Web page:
“There’s an obligation on the party of the guy who holds the job to be decent to the player coming up. Brooks (Robinson) did it with me. Look at all the grief I had to go through replacing him. But none of it came from Brooks.”

After only hitting .128 in his first callup with the Orioles, Ripken was determined to prove he belonged in the big leagues. He won MVP honors playing winter ball in Puerto Rico and locked up the starting job before Spring Training even started.

In Jaunary of 1982, the Orioles traded DeCinces for outfielder Dan Ford. The Orioles could afford to make the trade because they believed Ripken was ready for the third base job, but Weaver’s dissatisfaction with his shortstops’ production led to some shuffling in July of 1982. Weaver moved Ripken to shortstop and utilized a largely unsuccessful platoon at third base for the rest of the season. Meanwhile, Ford underperformed while DeCinces went on to have a career year, hitting .301/.369/.548 for the California Angels and finishing third in MVP voting.

Ripken was reluctant to move to shortstop, but he took to the position well and beat out Kent Hrbek and Wade Boggs for Rookie of the Year honors that year. Still, Weaver’s decision to keep Ripken at shortstop during subsequent season prompted much criticism. Even the team owner wanted Ripken to move to third base after acquiring Jackie Gutierrez in a trade with the Boston Red Sox. After Ripken set an American League record for assists by a shortstop in 1984, however, Weaver was as adamant as ever about his decision:

There isn’t even a need to talk about it … Ripken did at shortstop what Belanger, Luis Aparicio or any Hall of Famer ever did. What’s so bad about that? He’s a great athlete. He’s smart. He goes back on pop-ups better than anyone I’ve ever seen. Sure, he’ll eventually move to save his bat, but he’s 25. He’s the All-Star shortstop, and not just because of his bat.

Weaver and Ripken persisted without any regard to common beliefs about what position a 6 ft. 4 in., 225-pound power hitter should be playing. Ripken downplayed his inability to “dive and do fancy things” by maintaining that “if you play where you’re supposed to play, every play is routine.”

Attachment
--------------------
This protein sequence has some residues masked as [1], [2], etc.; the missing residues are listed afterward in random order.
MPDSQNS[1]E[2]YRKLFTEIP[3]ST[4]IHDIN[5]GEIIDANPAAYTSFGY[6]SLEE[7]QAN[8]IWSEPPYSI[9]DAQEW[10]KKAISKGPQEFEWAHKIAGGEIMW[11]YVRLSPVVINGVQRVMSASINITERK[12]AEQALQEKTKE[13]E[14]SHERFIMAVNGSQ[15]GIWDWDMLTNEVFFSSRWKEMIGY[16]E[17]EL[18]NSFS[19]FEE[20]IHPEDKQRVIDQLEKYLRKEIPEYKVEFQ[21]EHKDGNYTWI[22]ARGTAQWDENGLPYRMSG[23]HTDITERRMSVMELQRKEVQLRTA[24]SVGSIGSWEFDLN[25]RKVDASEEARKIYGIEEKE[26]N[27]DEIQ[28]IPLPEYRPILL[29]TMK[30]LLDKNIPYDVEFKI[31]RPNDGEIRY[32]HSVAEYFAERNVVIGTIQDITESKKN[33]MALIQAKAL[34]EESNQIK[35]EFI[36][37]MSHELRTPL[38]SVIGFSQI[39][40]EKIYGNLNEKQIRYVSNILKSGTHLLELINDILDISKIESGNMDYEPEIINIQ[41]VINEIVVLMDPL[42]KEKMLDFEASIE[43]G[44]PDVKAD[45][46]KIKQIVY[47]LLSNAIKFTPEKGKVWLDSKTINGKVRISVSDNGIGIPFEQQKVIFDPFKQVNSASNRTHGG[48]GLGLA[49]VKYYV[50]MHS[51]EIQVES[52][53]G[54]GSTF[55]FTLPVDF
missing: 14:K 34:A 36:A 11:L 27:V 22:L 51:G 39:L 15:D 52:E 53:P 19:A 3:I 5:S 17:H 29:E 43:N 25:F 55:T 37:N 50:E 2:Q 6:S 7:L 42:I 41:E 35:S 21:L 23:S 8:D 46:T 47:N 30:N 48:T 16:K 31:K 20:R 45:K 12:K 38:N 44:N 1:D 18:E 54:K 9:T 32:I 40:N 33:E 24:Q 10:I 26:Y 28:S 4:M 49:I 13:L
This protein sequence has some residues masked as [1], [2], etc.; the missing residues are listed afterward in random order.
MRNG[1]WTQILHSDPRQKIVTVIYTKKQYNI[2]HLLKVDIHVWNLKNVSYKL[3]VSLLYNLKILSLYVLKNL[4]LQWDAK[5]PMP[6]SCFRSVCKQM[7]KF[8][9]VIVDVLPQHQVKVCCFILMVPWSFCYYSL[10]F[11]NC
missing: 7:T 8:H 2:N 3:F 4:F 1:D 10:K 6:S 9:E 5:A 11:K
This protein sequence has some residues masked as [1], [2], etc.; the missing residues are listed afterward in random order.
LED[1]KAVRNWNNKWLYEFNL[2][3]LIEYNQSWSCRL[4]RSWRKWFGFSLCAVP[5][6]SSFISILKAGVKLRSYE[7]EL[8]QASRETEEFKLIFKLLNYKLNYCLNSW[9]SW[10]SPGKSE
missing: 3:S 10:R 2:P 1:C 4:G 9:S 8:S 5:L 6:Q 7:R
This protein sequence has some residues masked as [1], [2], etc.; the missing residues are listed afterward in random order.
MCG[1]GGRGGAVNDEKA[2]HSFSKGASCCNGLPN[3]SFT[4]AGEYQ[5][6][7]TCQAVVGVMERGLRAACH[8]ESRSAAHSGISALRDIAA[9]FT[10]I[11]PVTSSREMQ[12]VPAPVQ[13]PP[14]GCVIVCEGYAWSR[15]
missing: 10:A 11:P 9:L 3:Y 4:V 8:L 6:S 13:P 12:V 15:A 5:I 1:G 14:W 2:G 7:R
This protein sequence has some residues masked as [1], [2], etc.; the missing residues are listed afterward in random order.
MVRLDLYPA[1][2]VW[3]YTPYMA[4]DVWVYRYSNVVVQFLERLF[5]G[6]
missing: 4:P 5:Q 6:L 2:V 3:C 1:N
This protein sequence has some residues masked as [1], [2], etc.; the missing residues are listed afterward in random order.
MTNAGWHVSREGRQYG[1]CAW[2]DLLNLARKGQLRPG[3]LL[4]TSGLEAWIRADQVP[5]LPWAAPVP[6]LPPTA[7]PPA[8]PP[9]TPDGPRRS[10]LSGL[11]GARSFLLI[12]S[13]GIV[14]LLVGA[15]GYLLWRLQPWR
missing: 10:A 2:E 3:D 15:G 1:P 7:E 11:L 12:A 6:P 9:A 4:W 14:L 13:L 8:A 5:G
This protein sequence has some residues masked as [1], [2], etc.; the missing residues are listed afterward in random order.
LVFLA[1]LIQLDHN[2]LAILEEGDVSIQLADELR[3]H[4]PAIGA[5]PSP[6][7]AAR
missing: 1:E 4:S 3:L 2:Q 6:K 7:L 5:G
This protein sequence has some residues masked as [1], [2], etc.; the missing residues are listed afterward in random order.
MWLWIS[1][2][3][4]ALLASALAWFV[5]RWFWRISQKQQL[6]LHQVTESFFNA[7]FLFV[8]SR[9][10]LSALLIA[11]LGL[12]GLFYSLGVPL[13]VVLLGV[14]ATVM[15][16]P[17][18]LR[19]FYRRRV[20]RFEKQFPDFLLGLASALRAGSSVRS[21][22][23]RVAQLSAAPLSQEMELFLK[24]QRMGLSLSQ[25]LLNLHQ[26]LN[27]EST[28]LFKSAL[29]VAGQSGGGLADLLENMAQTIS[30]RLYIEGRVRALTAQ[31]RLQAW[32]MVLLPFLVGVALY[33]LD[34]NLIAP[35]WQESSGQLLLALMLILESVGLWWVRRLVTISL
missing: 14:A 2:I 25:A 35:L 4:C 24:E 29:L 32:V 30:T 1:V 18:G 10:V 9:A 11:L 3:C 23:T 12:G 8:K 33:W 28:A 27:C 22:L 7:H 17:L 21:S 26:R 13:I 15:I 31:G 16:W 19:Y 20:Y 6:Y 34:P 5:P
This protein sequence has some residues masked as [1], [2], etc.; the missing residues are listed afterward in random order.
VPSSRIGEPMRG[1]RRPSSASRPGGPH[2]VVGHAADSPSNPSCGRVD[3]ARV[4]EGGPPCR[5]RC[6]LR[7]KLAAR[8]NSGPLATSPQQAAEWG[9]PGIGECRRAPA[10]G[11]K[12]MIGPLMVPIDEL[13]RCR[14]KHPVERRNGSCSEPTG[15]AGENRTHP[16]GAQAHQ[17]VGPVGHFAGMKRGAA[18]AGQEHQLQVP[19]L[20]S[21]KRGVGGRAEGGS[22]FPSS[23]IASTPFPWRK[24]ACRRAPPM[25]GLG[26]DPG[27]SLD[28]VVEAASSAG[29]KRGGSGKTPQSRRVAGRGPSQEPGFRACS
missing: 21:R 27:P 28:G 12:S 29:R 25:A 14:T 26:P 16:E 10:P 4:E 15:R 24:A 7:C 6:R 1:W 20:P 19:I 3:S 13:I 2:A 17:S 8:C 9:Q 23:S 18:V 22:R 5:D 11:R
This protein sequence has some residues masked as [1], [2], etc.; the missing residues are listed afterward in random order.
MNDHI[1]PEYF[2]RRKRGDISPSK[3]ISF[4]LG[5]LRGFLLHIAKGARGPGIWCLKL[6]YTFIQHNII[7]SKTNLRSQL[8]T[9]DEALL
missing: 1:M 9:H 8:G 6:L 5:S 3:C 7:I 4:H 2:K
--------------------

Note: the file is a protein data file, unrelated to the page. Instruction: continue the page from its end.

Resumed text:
Ripken eventually moved to third base—in 1997 at 35 years of age—but his long and successful career at shortstop helped change prevalent assumptions about what shortstops are expected to do on the field. Ripken paved the way for the larger power-hitting shortstops that appeared on the scene during the 1990’s. When one of those shortstops, Alex Rodriguez, was elected as the American League’s shortstop for the 2001 All-Star game, he convinced Ripken to start at shortstop so that “everybody could reminisce about what a great career he had as a shortstop”.

Ripken’s career achievements are well known, and it is virtually certain that he will be named as a Hall of Fame inductee when the voting results are announced tomorrow. His early years were characterized by athleticism, maturity, and controversy concerning his position on the infield. He was in the right place at the right time, however, and his manager’s instincts helped Ripken change the way we think about shortstops. And despite all the concerns about how such a big player would hold up as a middle infielder, Ripken went on to become the most durable ballplayer in the history of the game.

References & Resources
“1980s Rookie Scouting Reports on Former Players.” Baseball Digest (Sept 2000).

Boswell, Thomas. (March 12 1981) “Oriole policy on Ripken: Nicest kind of insurance.” The Washington Post.

Boswell, Thomas (March 2, 1982) “Young Ripken has been in Oriole plans for years; Ripken Jr. no novice to Oriole life. The Washington Post.

Gammons, Peter. (May 26, 1986) “Inside baseball.” Sports Illustrated.

The Baseball Cube

Comments are closed.